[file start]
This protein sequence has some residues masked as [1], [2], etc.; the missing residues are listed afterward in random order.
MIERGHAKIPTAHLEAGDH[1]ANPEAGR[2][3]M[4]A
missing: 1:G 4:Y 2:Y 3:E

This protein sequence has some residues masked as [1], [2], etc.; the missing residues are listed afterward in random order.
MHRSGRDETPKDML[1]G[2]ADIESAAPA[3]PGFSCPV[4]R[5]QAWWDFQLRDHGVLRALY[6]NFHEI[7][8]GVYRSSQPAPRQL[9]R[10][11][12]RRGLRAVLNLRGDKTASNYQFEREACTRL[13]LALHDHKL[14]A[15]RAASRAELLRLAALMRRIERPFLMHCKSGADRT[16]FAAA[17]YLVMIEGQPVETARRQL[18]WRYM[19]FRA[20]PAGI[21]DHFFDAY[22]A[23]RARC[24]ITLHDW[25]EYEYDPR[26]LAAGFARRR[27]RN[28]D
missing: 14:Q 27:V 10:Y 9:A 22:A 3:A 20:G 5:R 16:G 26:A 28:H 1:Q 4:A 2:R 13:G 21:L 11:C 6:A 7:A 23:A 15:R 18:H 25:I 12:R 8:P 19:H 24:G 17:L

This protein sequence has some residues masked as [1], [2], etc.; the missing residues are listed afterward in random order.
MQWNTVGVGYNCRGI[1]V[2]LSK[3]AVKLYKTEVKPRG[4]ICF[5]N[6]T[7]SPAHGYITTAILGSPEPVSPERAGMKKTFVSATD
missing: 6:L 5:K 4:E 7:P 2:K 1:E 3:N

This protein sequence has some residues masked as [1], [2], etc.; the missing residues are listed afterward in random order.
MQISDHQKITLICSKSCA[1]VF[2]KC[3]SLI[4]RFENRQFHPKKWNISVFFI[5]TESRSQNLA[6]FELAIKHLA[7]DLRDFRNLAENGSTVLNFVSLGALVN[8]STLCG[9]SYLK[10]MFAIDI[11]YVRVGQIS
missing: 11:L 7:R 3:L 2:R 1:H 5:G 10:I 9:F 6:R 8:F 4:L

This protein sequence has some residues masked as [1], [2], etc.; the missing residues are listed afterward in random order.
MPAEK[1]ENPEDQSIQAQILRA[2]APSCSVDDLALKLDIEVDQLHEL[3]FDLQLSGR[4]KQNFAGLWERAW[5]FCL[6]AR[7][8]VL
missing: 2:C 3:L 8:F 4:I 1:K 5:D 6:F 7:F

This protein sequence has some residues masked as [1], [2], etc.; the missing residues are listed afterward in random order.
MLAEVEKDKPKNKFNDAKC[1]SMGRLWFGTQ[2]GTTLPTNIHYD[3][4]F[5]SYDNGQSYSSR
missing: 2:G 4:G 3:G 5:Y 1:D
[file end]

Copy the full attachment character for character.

This protein sequence has some residues masked as [1], [2], etc.; the missing residues are listed afterward in random order.
MIERGHAKIPTAHLEAGDH[1]ANPEAGR[2][3]M[4]A
missing: 1:G 4:Y 2:Y 3:E

This protein sequence has some residues masked as [1], [2], etc.; the missing residues are listed afterward in random order.
MHRSGRDETPKDML[1]G[2]ADIESAAPA[3]PGFSCPV[4]R[5]QAWWDFQLRDHGVLRALY[6]NFHEI[7][8]GVYRSSQPAPRQL[9]R[10][11][12]RRGLRAVLNLRGDKTASNYQFEREACTRL[13]LALHDHKL[14]A[15]RAASRAELLRLAALMRRIERPFLMHCKSGADRT[16]FAAA[17]YLVMIEGQPVETARRQL[18]WRYM[19]FRA[20]PAGI[21]DHFFDAY[22]A[23]RARC[24]ITLHDW[25]EYEYDPR[26]LAAGFARRR[27]RN[28]D
missing: 14:Q 27:V 10:Y 9:A 22:A 3:A 20:G 5:R 16:G 26:A 28:H 1:Q 4:A 2:R 13:G 21:L 11:C 6:A 7:A 23:A 15:R 18:H 25:I 12:R 8:P 19:H 24:G 17:L

This protein sequence has some residues masked as [1], [2], etc.; the missing residues are listed afterward in random order.
MQWNTVGVGYNCRGI[1]V[2]LSK[3]AVKLYKTEVKPRG[4]ICF[5]N[6]T[7]SPAHGYITTAILGSPEPVSPERAGMKKTFVSATD
missing: 6:L 5:K 4:E 7:P 2:K 1:E 3:N

This protein sequence has some residues masked as [1], [2], etc.; the missing residues are listed afterward in random order.
MQISDHQKITLICSKSCA[1]VF[2]KC[3]SLI[4]RFENRQFHPKKWNISVFFI[5]TESRSQNLA[6]FELAIKHLA[7]DLRDFRNLAENGSTVLNFVSLGALVN[8]STLCG[9]SYLK[10]MFAIDI[11]YVRVGQIS
missing: 11:L 7:R 3:L 2:R 1:H 5:G 10:I 9:F 6:R 8:F 4:L

This protein sequence has some residues masked as [1], [2], etc.; the missing residues are listed afterward in random order.
MPAEK[1]ENPEDQSIQAQILRA[2]APSCSVDDLALKLDIEVDQLHEL[3]FDLQLSGR[4]KQNFAGLWERAW[5]FCL[6]AR[7][8]VL
missing: 2:C 3:L 8:F 4:I 1:K 5:D 6:F 7:F

This protein sequence has some residues masked as [1], [2], etc.; the missing residues are listed afterward in random order.
MLAEVEKDKPKNKFNDAKC[1]SMGRLWFGTQ[2]GTTLPTNIHYD[3][4]F[5]SYDNGQSYSSR
missing: 2:G 4:G 3:G 5:Y 1:D